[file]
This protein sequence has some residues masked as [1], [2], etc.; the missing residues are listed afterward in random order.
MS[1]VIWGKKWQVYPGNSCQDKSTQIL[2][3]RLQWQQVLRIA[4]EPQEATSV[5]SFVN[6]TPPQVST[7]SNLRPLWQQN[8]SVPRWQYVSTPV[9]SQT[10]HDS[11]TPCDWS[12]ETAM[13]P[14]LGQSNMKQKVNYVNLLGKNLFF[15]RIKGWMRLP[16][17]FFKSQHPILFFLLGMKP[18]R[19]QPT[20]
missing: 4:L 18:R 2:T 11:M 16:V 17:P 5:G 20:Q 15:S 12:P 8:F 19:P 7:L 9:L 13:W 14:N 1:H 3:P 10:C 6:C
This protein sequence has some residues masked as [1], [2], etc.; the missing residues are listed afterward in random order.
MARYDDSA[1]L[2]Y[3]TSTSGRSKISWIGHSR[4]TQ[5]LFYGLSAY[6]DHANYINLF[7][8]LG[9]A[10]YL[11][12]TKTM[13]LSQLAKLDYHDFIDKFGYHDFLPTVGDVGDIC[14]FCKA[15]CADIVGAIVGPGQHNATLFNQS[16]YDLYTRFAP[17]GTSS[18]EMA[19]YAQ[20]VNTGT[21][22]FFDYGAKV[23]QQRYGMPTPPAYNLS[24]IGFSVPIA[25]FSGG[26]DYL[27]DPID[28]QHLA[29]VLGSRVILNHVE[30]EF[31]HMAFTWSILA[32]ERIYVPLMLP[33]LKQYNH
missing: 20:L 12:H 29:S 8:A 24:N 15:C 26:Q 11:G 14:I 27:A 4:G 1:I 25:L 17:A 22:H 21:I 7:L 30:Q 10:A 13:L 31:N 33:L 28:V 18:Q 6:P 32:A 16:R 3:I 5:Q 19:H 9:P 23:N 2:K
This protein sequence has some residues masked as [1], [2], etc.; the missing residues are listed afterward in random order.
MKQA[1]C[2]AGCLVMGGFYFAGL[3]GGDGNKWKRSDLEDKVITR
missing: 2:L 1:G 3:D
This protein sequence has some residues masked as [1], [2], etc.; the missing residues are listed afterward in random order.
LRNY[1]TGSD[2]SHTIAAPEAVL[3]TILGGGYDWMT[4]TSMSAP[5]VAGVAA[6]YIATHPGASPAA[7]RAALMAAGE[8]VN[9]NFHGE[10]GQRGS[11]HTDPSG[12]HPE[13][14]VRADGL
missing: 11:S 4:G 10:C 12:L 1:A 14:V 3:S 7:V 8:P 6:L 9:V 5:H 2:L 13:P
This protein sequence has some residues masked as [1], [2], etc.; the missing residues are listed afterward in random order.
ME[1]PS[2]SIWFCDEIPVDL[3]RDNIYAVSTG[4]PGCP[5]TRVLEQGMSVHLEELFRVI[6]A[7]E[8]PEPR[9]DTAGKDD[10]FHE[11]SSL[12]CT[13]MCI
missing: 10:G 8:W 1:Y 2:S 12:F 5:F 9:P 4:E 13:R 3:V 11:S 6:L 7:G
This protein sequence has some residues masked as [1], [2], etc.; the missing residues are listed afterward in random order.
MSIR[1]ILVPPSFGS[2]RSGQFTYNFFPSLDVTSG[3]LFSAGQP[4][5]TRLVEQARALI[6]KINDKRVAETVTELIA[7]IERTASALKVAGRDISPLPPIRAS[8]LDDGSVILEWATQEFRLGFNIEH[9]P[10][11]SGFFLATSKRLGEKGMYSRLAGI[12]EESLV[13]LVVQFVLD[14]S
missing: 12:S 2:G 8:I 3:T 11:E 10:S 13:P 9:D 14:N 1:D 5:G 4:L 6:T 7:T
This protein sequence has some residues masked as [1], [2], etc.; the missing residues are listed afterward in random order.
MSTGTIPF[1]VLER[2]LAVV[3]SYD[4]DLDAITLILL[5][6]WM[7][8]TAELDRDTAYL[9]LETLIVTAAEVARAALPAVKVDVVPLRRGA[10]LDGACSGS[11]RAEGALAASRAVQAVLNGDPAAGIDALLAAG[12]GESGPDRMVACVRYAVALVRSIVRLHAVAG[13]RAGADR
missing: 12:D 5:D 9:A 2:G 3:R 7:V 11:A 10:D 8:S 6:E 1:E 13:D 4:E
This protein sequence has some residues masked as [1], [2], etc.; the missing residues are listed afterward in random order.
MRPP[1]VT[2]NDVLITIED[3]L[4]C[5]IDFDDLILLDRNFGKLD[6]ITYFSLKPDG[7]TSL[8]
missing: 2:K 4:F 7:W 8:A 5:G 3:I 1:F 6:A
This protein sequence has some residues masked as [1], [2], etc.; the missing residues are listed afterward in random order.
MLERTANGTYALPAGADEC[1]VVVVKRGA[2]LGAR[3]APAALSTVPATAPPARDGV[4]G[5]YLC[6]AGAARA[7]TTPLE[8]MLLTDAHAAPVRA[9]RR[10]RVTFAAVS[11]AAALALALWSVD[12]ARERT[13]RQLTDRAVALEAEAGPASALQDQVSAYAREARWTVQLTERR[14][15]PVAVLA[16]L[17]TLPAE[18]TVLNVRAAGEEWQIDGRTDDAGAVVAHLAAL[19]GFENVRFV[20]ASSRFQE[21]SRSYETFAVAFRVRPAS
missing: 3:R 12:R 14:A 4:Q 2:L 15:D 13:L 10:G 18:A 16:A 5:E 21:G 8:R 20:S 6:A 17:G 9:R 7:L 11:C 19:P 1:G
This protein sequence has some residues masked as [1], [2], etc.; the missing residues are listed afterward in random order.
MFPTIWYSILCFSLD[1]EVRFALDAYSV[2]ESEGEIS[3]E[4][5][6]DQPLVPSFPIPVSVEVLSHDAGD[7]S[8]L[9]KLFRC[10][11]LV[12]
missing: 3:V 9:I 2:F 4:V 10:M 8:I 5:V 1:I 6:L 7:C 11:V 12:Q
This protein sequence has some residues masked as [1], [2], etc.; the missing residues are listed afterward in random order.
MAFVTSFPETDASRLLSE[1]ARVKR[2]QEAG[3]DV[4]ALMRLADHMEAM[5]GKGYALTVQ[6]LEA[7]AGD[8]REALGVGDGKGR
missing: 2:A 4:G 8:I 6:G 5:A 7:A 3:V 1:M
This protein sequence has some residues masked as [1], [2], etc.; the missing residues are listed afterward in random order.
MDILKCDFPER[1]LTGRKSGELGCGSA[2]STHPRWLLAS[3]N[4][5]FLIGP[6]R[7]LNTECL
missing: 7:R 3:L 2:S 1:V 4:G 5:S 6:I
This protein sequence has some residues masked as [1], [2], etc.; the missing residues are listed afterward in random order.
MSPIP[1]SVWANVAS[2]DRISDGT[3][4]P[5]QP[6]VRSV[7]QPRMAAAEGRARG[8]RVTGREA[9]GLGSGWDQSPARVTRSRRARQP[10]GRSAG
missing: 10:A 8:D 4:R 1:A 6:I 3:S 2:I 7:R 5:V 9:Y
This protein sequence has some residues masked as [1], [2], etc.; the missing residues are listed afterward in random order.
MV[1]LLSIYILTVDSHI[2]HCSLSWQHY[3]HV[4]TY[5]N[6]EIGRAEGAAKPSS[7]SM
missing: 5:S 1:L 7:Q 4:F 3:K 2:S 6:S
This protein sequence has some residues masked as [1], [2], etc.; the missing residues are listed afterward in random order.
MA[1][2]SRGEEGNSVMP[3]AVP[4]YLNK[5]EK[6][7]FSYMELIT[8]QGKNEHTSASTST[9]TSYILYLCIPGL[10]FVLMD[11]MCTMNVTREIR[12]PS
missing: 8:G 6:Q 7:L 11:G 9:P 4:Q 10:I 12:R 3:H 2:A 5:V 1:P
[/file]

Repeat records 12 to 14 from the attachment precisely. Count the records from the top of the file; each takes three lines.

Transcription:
This protein sequence has some residues masked as [1], [2], etc.; the missing residues are listed afterward in random order.
MDILKCDFPER[1]LTGRKSGELGCGSA[2]STHPRWLLAS[3]N[4][5]FLIGP[6]R[7]LNTECL
missing: 7:R 3:L 2:S 1:V 4:G 5:S 6:I
This protein sequence has some residues masked as [1], [2], etc.; the missing residues are listed afterward in random order.
MSPIP[1]SVWANVAS[2]DRISDGT[3][4]P[5]QP[6]VRSV[7]QPRMAAAEGRARG[8]RVTGREA[9]GLGSGWDQSPARVTRSRRARQP[10]GRSAG
missing: 10:A 8:D 4:R 1:A 6:I 3:S 2:I 7:R 5:V 9:Y
This protein sequence has some residues masked as [1], [2], etc.; the missing residues are listed afterward in random order.
MV[1]LLSIYILTVDSHI[2]HCSLSWQHY[3]HV[4]TY[5]N[6]EIGRAEGAAKPSS[7]SM
missing: 5:S 1:L 7:Q 4:F 3:K 2:S 6:S